To see our entire feature on Syrian refugees in Latin America, click here.
Uruguay’s invitation in late 2014 sounded like a dream to the Alshebli family, who had been living in a cramped Lebanon apartment for more than a year since they fled Syria. Not only would all 17 Alsheblis receive asylum, they would also be given a spacious new home and two years of income assistance.
But it didn’t take long for a series of cultural and financial shocks to leave them feeling defeated. A year after arriving, family patriarch Merhi Alshebli was still unemployed, his children were struggling to integrate, and he felt trapped. During a meeting with officials to discuss their situation, he doused himself with fuel and threatened to light himself on fire unless Uruguay helped them leave — even if it meant returning to Lebanon.
“What can I do to buy food for all of my children?” the 51-year-old later said during an interview with AQ at his government-provided home in the countryside.
The Alsheblis’ frustration was not unusual for the 42 Syrians granted asylum by Uruguay in 2014. Life was pricier than expected; the Alsheblis’ first electricity bill consumed much of their stipend. Rules were strange; only after investing in a sheep herd did Merhi learn it was illegal to let them roam free to graze, forcing him to sell the few that didn’t starve. Merhi’s daughters started a street food business, but a rumor of food poisoning forced them to close.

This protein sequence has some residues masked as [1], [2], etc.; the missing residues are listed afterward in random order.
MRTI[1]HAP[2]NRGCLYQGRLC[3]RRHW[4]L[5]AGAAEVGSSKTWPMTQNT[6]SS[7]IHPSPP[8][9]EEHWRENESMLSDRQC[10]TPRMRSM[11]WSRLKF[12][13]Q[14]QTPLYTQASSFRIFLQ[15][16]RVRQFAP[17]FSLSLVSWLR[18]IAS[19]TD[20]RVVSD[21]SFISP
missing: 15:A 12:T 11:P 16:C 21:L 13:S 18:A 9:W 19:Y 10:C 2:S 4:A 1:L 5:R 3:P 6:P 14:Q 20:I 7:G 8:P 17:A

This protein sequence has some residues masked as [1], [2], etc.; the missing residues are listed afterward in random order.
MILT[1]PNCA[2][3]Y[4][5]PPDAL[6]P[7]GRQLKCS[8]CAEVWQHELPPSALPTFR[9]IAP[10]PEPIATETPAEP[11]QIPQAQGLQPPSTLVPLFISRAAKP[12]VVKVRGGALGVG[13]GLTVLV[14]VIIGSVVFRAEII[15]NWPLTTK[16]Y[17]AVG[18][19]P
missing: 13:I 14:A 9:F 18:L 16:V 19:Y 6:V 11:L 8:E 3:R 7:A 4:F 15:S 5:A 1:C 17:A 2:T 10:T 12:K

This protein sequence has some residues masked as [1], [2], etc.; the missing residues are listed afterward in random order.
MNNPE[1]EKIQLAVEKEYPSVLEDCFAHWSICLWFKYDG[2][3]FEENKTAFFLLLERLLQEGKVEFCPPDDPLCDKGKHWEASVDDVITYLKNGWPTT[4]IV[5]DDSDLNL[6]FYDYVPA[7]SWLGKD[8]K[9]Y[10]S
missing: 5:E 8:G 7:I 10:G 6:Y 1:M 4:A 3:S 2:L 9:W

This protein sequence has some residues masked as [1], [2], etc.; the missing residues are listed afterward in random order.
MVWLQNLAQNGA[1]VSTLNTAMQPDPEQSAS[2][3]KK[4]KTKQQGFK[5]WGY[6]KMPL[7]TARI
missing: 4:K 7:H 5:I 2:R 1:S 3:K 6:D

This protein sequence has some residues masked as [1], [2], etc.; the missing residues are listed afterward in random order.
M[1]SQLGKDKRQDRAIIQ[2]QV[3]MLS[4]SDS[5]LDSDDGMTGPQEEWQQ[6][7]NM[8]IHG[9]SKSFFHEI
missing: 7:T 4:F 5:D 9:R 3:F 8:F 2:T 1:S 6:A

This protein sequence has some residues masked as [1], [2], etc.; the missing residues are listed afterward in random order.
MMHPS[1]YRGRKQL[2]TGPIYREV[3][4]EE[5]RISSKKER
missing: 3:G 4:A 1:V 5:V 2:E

By September 2015, they’d had enough. The Alsheblis and other Syrians protested in Montevideo, demanding to be relocated. The government said they were free to go, although it would not ask another nation to accept them, limiting their options. Merhi’s threat of self-immolation escalated tensions; he was treated for a nervous breakdown and fined a month’s worth of assistance.
Despite the strains, Uruguay plans to accept more Syrians — although the Alsheblis’ ongoing struggles are a cautionary tale. As AQ went to press, the family was negotiating to be relocated to a farm where Merhi might raise sheep and start earning an income before their government stipend ends in late 2016. Meanwhile, Merhi’s children have taken on the burden of supporting the family. His 19-year-old daughter, Nada, found work in a nursing home, while his 21-year-old son, Ibrahim, gave up his dream of studying electronics to work in construction.
“What will happen when the government aid runs out?” Ibrahim wondered. “I spend the days thinking it over and over.”
Haberkorn is a prize-winning investigative journalist for the Associated Press in Montevideo